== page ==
(Above: the cover of Bill Dana’s breakthrough LP.)
Comedian Bill Dana passed away last week at the age of 92. Dana wrote one of the most powerful television episodes dealing with race in the history of the medium – the episode of All in the Family where Sammy Davis, Jr. pays a visit to the Bunker household, and famously kisses Archie when posing for a photo. That episode is still very relevant: in 2014 when teaching the now-defunct Survey of Electronic Media course at Grand Valley, I worked it into a discussion on television in the 1970s. After the class period, an African-American student came up to me, still laughing, and said “Thank you for sharing that. I never knew that happened. That may be the funniest thing I’ve ever seen.” (Note to self: bring back the TV history course. Lord knows this generation needs it.)
It’s an odd juxtaposition, then, to note that Dana had perhaps his greatest success exploiting a different ethnic stereotype. You see, Bill Dana was known for his “interviews” with Jose Jimenez, a character who spoke in a thick Hispanic accent. The dialogue with the fictional Jimenez called “The Astronaut” made it to #19 in 1961. Shortly thereafter, Pat Boone (with help from Mel Blanc) hit the charts with “Speedy Gonzalez,” which went all the way to #6. The Frito Bandito (also voiced by Blanc) was stealing corn chips on televisions across the country. It was a good time to do a little mocking.
You’re not likely to hear either of these on the radio anymore. To be honest, I tried. I had “Speedy Gonzalez” included on WGVU-AM in Grand Rapids (GVSU’s NPR station that I flipped to all-oldies in 2009) when we did our countdown feature. I tried to use the same rule programming the feature that I use in my class: we don’t gloss over offensive material, but instead we experience it, talk about it, and (hopefully) learn from it. This mostly worked in this instance; there was one social justice warrior who embarked on an e-mail writing campaign trying to get the university community to picket the station for this transgression. That effort ended abruptly when a professor I will not name replied to him stating “I’m actually Mexican, and I’m not offended. Back off.” Needless to say, an inspired discussion about the merits of “Speedy Gonzales” followed. You just can’t – and probably shouldn’t – surprise listeners with these anymore without giving the proper context, and not everyone’s up for a teachable moment anyway (much to my chagrin).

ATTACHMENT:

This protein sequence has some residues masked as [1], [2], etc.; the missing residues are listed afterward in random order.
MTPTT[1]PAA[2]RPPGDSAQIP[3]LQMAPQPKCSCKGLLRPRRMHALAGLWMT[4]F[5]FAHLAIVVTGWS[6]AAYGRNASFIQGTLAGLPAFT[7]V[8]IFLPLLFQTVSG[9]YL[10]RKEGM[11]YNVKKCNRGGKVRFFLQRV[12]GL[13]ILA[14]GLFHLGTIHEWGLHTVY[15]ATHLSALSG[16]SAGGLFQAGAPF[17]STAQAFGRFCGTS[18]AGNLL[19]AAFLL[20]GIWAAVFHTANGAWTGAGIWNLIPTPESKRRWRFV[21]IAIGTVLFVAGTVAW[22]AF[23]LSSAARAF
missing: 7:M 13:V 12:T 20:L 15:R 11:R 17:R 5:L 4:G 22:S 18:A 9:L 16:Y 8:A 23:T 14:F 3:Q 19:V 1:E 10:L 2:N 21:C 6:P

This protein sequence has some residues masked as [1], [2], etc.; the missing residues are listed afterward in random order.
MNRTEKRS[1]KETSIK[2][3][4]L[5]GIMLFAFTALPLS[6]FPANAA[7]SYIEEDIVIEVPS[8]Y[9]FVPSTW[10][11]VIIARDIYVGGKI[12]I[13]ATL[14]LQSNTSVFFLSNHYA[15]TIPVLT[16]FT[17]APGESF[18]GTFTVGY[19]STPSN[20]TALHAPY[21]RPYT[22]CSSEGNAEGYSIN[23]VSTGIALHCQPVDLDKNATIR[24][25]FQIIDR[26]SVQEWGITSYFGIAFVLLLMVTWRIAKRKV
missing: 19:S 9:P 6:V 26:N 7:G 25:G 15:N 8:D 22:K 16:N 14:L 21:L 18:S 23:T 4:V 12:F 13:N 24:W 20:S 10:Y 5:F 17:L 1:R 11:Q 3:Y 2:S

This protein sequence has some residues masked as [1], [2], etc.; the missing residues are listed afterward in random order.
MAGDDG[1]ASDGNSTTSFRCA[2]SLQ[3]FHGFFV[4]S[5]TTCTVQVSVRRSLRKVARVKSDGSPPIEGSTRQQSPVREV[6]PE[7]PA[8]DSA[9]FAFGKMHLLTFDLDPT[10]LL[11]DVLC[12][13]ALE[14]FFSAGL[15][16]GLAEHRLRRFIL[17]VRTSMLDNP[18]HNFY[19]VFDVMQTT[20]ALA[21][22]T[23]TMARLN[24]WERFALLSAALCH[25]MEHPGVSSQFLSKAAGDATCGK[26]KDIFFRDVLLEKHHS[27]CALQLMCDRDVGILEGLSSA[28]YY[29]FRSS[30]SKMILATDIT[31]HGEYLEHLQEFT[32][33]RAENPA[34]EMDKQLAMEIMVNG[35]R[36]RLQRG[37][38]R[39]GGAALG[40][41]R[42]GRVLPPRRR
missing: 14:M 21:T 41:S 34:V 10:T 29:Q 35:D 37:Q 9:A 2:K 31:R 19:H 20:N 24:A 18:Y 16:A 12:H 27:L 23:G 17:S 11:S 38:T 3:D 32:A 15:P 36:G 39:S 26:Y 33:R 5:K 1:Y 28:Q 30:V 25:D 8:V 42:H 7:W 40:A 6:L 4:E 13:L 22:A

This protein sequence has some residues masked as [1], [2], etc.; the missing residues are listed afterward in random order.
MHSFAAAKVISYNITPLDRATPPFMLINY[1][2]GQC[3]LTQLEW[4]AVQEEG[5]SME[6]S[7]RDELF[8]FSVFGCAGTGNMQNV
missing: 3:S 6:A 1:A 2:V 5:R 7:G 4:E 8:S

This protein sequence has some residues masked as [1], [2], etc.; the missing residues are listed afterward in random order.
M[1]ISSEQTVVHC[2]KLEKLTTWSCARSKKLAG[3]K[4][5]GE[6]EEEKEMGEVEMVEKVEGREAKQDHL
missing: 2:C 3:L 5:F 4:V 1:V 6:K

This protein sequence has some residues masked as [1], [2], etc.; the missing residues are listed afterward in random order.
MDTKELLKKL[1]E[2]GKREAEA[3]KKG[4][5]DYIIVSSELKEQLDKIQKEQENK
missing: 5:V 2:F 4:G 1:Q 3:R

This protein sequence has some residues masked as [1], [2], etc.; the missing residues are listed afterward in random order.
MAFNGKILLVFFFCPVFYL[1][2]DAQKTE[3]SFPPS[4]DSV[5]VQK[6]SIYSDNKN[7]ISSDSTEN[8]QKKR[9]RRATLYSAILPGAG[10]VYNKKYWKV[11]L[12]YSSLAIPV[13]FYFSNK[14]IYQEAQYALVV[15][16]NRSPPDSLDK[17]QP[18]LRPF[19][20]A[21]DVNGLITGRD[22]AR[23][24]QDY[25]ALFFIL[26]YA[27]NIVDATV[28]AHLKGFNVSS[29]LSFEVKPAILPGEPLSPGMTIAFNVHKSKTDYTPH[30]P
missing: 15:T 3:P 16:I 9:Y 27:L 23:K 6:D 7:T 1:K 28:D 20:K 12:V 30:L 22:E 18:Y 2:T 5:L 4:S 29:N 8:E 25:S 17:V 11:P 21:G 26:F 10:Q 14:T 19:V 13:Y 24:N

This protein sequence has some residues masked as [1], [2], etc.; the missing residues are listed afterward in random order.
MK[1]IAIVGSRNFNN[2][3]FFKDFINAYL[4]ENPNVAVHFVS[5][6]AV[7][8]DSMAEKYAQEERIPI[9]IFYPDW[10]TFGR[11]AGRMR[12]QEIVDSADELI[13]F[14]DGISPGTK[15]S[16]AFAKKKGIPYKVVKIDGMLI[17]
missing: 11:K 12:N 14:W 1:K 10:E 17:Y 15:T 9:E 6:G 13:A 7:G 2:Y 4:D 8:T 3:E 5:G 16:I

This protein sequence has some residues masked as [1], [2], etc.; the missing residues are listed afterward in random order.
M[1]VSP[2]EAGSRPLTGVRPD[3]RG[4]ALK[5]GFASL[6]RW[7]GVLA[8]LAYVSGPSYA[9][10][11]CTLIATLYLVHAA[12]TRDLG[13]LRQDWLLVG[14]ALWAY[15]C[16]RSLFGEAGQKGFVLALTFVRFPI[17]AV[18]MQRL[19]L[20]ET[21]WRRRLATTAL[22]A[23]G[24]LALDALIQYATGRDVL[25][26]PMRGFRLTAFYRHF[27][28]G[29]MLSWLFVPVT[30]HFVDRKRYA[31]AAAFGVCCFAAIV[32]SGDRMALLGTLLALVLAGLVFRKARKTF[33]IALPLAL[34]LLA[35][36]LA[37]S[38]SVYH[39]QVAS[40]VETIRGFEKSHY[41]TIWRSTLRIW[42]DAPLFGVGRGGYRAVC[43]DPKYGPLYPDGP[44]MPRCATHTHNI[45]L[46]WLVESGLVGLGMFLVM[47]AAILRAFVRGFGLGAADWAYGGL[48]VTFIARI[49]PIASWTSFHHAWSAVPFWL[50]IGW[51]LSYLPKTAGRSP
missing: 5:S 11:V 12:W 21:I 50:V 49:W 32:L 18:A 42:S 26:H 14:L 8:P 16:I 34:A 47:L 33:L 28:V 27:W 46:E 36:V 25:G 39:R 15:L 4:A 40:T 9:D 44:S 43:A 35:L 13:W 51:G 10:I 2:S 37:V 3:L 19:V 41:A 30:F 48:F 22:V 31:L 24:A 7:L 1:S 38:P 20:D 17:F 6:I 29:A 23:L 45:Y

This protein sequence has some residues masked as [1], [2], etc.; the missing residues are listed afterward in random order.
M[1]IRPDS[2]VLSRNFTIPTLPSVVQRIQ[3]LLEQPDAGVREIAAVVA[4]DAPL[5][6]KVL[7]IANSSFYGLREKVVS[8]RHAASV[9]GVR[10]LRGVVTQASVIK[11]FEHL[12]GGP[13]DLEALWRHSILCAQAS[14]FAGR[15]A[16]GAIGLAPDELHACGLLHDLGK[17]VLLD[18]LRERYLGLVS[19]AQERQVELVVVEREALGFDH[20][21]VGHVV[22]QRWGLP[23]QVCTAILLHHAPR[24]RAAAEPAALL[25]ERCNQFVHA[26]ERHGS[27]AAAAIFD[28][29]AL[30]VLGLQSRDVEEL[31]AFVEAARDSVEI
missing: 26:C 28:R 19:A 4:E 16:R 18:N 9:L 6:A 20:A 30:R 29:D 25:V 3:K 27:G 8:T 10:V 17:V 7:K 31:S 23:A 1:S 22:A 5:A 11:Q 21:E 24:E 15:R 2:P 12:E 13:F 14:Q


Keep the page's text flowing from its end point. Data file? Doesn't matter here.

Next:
To be fair, I don’t think that they need to be thrown into rotation for mass consumption. Instead I save them for media studies discussions. After all, the 1960s provide a lot of material for a modern class to discuss. A sample:
–Bobby Goldsboro, “Me Japanese Boy I Love You” (1964) – also covered by Harpers Bizarre. This is right up there with Mickey Rooney’s character in Breakfast at Tiffany’s; today, you can only look at it and wonder “Why was this entertaining?”
–Jack Jones, “Wives and Lovers” (1963). This was used to great effect in the opening of the film The First Wives Club.
–The Beatles, “Run For Your Life” (1965) – a peppy little number from Rubber Soul about domestic violence, essentially, complete with threats.
Of course, none of these rise to the level of “race records” from the first part of the 1900s. The blackface routine of Collins and Harlan sold thousands of records and “coon songs,” as they were described on the labels. I don’t own any of those, but I did land a copy of “You’re a Sap Mr. Jap” a few years ago (with “Let’s Remember Pearl Harbor” on the flip). That became the title of a Popeye cartoon. I haven’t used that one in class, but I once did locate a copy of “Bugs Bunny Nips the Nips.” The class responded by sitting in silence with their mouths agape, not unlike the conclusion of “Springtime for Hitler” in the original version of Mel Brooks’ The Producers (1968). The purpose was not to shock, but to get students to understand that the times were different, the attitudes were different, and therefore the entertainment was different.
Radio is often rightly criticized for being asleep at the switch when a cultural figure passes. Stations on auto-pilot or that are voicetracked from out of town can’t respond to breaking news quickly, and so they don’t even try. This is an instance where they likely won’t do a retrospective, and there’s probably a pretty good reason for that.
Teachable moment time: you can hear “The Astronaut” by clicking here.